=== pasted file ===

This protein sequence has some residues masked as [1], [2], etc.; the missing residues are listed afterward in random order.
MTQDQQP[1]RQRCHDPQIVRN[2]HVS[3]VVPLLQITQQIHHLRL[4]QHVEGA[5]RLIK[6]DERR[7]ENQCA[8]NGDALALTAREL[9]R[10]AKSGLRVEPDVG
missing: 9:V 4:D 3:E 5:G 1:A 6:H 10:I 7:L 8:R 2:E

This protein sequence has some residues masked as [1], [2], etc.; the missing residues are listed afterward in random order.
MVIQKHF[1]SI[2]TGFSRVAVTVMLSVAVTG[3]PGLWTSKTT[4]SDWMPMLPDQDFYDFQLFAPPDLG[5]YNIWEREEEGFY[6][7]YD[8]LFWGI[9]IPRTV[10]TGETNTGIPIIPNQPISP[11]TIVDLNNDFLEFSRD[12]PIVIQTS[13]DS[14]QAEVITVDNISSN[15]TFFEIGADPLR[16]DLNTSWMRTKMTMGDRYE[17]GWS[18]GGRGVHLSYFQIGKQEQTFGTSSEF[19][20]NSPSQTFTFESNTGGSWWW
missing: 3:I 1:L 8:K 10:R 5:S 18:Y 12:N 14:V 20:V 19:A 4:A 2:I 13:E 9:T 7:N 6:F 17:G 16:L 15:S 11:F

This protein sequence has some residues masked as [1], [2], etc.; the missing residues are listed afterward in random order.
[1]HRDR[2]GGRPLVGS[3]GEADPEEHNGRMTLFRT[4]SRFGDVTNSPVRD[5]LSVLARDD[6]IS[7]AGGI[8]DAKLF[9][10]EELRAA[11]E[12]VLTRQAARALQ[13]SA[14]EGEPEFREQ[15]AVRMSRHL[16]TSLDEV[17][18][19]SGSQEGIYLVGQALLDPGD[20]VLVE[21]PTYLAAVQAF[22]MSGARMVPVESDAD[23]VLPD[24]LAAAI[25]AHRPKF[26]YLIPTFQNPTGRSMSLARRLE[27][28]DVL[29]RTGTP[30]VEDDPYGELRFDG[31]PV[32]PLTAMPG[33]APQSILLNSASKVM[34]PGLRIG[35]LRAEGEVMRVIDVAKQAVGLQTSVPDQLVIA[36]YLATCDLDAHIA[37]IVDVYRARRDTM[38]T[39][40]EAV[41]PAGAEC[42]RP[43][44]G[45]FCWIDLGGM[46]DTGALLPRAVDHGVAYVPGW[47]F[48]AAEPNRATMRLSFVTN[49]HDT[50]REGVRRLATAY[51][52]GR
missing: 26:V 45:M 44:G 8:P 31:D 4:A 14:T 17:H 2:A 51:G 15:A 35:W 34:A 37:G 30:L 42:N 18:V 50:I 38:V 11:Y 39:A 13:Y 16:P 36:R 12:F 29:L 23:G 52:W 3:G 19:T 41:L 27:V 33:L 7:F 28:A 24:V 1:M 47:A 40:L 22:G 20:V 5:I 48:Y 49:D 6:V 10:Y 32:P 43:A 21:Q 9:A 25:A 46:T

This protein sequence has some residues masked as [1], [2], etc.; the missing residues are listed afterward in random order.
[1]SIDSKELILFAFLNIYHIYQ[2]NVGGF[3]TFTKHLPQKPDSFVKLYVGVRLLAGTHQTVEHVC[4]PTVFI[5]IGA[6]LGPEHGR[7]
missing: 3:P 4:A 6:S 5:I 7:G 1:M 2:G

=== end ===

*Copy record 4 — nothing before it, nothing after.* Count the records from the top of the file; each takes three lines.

This protein sequence has some residues masked as [1], [2], etc.; the missing residues are listed afterward in random order.
[1]SIDSKELILFAFLNIYHIYQ[2]NVGGF[3]TFTKHLPQKPDSFVKLYVGVRLLAGTHQTVEHVC[4]PTVFI[5]IGA[6]LGPEHGR[7]
missing: 3:P 4:A 6:S 5:I 7:G 1:M 2:G